Kurt
Kurt, your thinking is quite clear, but your math may be just a tad out of whack.

The 4.7 gears are $450, relatively easy install, big improvement, done deal.

For the crawler, all you need from Marlin is the adapter at $500 since you already have the other case. Add $150 for the driveshaft mods, and whatever you think it will take for the crossmember buy/build depending on you fab skills....$200 max. IMHO, 2.28/4.7 is overkill, although others may disagree.

For the extra say $400 which may or may not be a big deal to you, you get the flexibility of 2.28/5.20. I am very happy with my 4.7's, but certainly would not complain about having the option. The difference is that I have 300 ft-lbs of torque, and was actually pretty happy with the 2.28's for a long time....until I learned better. :)

The only down side to using the dual cases with the stock gears is that they are not as strong as Marlin's improved design 4.7's. I snapped a 21-spline input about 11 years ago; the point on the shaft where it failed is significantly beefed up with the 4.7's. May or may not be an issue with you....I was rolling backwards down a hill with 38's, and slammed drive when I took it out.

Add $200 for the twin sticks either way; trust me they are worth putting in while you have the xfer out and disassembled. It is sort of like putting a locker when changing diff ratios, you might as well. There is no delta $$$ between the two options for this feature.

Either way, I don't think that you will be displeased with the results.

Cheers, John
 

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Twin sticks are NOT worth the $200. I have used them and found them worthless when it does nothing advantagous like disconnect the front or rear driveline like an Atlas or D300. Just more shifter to mess with.

Save the $200 and put it to better use.
 

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Bones said:
Twin sticks are NOT worth the $200. I have used them and found them worthless when it does nothing advantagous like disconnect the front or rear driveline like an Atlas or D300. Just more shifter to mess with.

Save the $200 and put it to better use.
I disagree completely, Mr. Bones. True, they don't offer the functionality of front 2 only in a Toyo case like with an AII or D300 twin stick, but they are way better than nothing. I spend lots of time in 2lo, and quite often shift out of 4 on downhills just before corners. What kind of front locker are you running?

BTW, they do disconnect the front driveline....<it does nothing advantagous like disconnect the front or rear driveline >...your words, not mine.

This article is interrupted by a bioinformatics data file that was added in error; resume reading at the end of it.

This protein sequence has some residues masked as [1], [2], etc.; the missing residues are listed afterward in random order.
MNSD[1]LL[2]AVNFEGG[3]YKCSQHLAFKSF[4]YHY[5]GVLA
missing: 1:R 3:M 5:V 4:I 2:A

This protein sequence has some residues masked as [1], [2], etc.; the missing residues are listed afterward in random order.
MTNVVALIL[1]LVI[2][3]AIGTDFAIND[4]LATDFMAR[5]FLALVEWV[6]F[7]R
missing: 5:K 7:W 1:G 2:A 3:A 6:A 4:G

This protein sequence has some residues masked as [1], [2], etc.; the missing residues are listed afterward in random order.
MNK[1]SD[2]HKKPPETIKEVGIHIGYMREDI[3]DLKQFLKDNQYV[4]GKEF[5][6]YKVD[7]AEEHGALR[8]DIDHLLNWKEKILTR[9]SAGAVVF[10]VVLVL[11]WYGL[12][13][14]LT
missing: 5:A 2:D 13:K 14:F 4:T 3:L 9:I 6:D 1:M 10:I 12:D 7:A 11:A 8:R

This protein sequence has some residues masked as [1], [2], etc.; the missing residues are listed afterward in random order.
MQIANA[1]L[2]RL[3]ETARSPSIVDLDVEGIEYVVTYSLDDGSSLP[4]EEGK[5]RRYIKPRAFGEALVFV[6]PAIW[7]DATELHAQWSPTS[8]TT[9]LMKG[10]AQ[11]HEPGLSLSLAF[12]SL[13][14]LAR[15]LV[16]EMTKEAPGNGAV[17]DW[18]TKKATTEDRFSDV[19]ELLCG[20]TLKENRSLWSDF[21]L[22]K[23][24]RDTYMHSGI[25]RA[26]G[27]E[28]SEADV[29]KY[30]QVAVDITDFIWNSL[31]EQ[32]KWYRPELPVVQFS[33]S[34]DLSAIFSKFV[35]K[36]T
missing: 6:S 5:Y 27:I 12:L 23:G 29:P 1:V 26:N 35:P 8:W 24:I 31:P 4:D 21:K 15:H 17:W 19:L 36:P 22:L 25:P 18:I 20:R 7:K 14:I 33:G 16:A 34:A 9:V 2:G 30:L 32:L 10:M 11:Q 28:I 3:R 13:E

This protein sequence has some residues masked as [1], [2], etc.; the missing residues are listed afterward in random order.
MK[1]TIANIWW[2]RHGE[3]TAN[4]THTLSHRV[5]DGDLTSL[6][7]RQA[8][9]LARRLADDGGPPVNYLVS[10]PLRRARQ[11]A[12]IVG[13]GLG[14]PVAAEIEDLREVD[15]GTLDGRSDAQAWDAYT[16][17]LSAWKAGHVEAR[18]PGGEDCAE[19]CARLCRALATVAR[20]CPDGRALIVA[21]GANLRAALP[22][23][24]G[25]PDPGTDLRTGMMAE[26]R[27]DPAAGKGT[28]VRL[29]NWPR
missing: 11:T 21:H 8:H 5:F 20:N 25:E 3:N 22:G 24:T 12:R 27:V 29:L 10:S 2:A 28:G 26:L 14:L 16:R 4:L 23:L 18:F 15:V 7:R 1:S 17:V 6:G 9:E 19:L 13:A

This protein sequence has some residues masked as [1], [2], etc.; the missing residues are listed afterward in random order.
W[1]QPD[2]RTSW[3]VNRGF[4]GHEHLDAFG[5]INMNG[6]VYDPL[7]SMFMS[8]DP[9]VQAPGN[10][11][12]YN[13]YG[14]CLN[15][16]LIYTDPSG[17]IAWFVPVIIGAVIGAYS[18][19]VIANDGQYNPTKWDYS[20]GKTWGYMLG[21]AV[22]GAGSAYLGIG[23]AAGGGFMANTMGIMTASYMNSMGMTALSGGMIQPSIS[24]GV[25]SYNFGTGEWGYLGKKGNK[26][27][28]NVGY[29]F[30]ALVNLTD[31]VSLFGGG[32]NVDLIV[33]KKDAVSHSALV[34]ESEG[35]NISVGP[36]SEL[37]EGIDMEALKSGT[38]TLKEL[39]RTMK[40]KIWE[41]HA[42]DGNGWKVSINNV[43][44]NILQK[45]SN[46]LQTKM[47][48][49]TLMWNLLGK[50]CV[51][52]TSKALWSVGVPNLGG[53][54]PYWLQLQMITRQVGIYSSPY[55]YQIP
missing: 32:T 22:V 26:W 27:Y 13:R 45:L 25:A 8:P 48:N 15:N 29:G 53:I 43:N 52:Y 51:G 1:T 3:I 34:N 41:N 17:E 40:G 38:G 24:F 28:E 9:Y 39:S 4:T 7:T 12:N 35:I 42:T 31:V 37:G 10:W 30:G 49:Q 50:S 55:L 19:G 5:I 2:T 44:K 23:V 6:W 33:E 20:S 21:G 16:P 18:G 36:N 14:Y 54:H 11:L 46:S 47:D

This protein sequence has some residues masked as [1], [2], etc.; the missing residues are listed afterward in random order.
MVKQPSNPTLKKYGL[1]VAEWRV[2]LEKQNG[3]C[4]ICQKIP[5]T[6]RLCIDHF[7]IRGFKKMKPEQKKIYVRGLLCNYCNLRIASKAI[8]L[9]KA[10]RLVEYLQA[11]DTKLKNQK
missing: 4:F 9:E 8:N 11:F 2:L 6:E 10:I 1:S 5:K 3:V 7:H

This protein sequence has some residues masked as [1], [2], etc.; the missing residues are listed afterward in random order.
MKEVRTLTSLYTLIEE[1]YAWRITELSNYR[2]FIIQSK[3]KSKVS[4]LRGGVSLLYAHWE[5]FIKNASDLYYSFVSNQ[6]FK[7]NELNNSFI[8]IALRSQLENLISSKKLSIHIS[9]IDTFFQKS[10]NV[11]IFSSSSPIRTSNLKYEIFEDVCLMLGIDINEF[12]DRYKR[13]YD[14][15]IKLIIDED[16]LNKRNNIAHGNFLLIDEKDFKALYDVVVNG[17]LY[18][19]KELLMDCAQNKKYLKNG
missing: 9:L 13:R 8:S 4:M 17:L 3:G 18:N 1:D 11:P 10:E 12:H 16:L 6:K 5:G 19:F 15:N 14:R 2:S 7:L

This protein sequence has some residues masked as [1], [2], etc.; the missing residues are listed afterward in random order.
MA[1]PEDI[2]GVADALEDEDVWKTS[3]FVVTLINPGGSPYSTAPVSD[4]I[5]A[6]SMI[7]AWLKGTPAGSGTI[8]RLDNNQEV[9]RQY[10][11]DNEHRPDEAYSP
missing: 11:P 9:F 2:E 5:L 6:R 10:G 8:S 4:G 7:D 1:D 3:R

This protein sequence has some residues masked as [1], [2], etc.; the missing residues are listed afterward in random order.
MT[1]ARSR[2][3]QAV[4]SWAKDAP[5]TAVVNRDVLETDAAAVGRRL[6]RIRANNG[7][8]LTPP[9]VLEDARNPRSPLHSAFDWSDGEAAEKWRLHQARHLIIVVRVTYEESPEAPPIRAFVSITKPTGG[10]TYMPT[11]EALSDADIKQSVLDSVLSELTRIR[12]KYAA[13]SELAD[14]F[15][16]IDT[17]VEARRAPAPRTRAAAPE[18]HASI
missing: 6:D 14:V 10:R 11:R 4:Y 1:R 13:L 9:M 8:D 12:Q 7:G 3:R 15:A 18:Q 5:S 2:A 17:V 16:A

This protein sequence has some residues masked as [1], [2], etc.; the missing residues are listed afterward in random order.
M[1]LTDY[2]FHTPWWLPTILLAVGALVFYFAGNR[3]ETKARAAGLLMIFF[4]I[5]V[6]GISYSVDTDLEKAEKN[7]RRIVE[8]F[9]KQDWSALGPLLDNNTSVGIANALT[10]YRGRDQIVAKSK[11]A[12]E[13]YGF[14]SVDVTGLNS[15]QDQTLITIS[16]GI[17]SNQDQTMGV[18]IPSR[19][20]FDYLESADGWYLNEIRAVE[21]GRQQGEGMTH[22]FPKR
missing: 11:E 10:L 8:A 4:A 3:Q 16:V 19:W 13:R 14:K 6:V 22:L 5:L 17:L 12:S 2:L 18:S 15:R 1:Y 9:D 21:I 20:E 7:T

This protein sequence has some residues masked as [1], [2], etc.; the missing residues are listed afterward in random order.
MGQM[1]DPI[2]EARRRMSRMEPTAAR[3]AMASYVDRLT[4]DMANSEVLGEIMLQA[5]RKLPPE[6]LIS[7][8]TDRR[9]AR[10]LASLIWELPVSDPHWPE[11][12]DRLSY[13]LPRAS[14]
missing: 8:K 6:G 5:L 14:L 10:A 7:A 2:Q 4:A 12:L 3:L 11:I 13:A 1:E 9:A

Regards, John
 

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I hear what you are saying but for $200 you could have ubgraded to an ARB and been better off IMO. You can also use the stock shifter and grind on the shift forks to make the shift pattern so it can be used to disco the front, but it's kinda ghetto. TNToy did this on PBB a couple years back.

To each his own, can't all have the same rigs.

I ran an ARB and dual ult cases. Had to part out my rig and won't be back into wheeling for at least another year, probably longer
 

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Bones, for the record, I don't consider a front ARB an "upgrade"...they leak, and that switch that they require is analagous to my xfer action from a KISS driving approach. With the Detroit, the twin sticks are well worth the $200.

Ghetto is simply that...unreliable.

I am sorry to hear that you are temporarily rigless; you will get back on the trail soon enough.
 

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Are you talking about flat-towing the early Toy using a towbar? I have to agree with 98Taco's advice - tow it on a trailer if you can. My 2.7L ext cab Prerunner towed a 47 CJ2A flatfender with a towbar for about 2 miles. It had no trouble stopping or pulling. The trouble was with the little Jeep - the front wheels kept turning left, even after I tried to tie the steering wheel. At one point the problem almost caused me to jack-knife. Luckily, I was only going about 5 mph at the time. Next time I'll put the Jeep on a trailer.

If you decide to flat-tow it, though, you might want to test it out at first to make sure you don't experience the same problem I had. Just go real slow and test out some 90 degree turns to make sure it tracks well. Also, disconnecting the driveshafts might be a good idea if you insist on flat-towing it. Oh, and if you have an auto tranny, turn the overdrive off.